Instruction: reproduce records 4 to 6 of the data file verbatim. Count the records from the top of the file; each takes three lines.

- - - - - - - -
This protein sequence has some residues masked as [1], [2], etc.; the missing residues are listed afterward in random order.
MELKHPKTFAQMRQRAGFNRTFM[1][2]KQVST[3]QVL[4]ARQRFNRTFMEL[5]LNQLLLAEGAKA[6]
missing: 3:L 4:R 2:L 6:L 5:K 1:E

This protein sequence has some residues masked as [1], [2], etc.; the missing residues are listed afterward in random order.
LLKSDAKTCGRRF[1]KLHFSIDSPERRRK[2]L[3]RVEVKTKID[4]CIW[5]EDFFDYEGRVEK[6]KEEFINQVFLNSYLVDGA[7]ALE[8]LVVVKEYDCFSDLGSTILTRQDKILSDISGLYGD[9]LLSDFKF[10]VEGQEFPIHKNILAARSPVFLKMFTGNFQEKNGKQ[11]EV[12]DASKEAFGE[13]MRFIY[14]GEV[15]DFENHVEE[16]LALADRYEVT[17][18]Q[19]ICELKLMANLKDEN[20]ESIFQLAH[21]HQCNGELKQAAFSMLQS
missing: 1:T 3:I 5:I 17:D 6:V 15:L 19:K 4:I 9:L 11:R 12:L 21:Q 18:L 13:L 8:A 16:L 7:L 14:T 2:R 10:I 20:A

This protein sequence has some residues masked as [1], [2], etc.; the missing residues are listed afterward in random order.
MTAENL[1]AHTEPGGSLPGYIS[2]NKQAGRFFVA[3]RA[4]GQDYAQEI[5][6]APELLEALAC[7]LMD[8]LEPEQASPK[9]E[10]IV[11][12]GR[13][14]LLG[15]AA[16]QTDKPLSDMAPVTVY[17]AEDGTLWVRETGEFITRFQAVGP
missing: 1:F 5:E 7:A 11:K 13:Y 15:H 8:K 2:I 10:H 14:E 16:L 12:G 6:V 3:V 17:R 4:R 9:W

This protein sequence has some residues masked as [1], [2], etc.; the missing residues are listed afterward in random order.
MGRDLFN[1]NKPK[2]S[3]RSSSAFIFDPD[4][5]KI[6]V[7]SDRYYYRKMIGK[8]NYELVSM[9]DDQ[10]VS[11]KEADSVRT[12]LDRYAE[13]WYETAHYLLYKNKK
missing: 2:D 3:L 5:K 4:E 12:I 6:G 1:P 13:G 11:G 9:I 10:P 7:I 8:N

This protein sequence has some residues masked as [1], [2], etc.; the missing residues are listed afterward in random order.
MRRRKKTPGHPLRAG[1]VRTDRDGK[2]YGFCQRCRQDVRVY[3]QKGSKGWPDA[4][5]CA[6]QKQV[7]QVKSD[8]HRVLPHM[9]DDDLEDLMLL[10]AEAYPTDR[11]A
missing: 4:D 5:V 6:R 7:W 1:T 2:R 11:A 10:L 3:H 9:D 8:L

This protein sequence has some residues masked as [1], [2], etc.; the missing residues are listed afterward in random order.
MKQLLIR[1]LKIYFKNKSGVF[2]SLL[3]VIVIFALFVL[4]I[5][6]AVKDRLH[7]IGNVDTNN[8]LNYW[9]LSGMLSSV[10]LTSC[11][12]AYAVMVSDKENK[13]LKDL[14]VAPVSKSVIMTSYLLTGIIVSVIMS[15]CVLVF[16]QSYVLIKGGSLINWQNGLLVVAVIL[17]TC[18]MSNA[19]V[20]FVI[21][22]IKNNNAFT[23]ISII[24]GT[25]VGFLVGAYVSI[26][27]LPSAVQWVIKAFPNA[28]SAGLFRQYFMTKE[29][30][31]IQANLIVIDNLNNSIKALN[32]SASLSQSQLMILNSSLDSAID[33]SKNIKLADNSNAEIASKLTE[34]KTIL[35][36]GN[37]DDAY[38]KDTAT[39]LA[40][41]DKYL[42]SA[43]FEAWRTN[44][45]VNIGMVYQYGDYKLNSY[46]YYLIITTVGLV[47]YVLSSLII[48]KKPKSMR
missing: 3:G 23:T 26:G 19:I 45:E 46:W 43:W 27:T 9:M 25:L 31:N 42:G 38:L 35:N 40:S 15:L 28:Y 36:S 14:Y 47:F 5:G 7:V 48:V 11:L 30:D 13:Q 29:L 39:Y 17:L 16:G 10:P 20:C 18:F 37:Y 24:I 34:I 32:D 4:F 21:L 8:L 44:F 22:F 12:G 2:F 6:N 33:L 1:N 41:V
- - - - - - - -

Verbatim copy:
This protein sequence has some residues masked as [1], [2], etc.; the missing residues are listed afterward in random order.
MGRDLFN[1]NKPK[2]S[3]RSSSAFIFDPD[4][5]KI[6]V[7]SDRYYYRKMIGK[8]NYELVSM[9]DDQ[10]VS[11]KEADSVRT[12]LDRYAE[13]WYETAHYLLYKNKK
missing: 2:D 3:L 5:K 4:E 12:I 6:G 1:P 13:G 11:G 9:I 10:P 7:I 8:N

This protein sequence has some residues masked as [1], [2], etc.; the missing residues are listed afterward in random order.
MRRRKKTPGHPLRAG[1]VRTDRDGK[2]YGFCQRCRQDVRVY[3]QKGSKGWPDA[4][5]CA[6]QKQV[7]QVKSD[8]HRVLPHM[9]DDDLEDLMLL[10]AEAYPTDR[11]A
missing: 4:D 5:V 6:R 7:W 1:T 2:R 11:A 10:L 3:H 9:D 8:L

This protein sequence has some residues masked as [1], [2], etc.; the missing residues are listed afterward in random order.
MKQLLIR[1]LKIYFKNKSGVF[2]SLL[3]VIVIFALFVL[4]I[5][6]AVKDRLH[7]IGNVDTNN[8]LNYW[9]LSGMLSSV[10]LTSC[11][12]AYAVMVSDKENK[13]LKDL[14]VAPVSKSVIMTSYLLTGIIVSVIMS[15]CVLVF[16]QSYVLIKGGSLINWQNGLLVVAVIL[17]TC[18]MSNA[19]V[20]FVI[21][22]IKNNNAFT[23]ISII[24]GT[25]VGFLVGAYVSI[26][27]LPSAVQWVIKAFPNA[28]SAGLFRQYFMTKE[29][30][31]IQANLIVIDNLNNSIKALN[32]SASLSQSQLMILNSSLDSAID[33]SKNIKLADNSNAEIASKLTE[34]KTIL[35][36]GN[37]DDAY[38]KDTAT[39]LA[40][41]DKYL[42]SA[43]FEAWRTN[44][45]VNIGMVYQYGDYKLNSY[46]YYLIITTVGLV[47]YVLSSLII[48]KKPKSMR
missing: 3:G 23:T 26:G 19:I 45:E 46:W 43:W 27:T 9:M 25:L 31:N 42:G 38:L 35:N 40:S 15:L 28:Y 36:S 14:Y 47:F 5:G 7:V 48:V 11:L 30:D 13:Q 29:L 39:Y 17:L 16:G 10:P 20:C 18:F 37:Y 24:I 34:I 32:D 4:F 21:L 8:L 44:F 22:F 12:G 2:F 6:N 33:L 1:N 41:V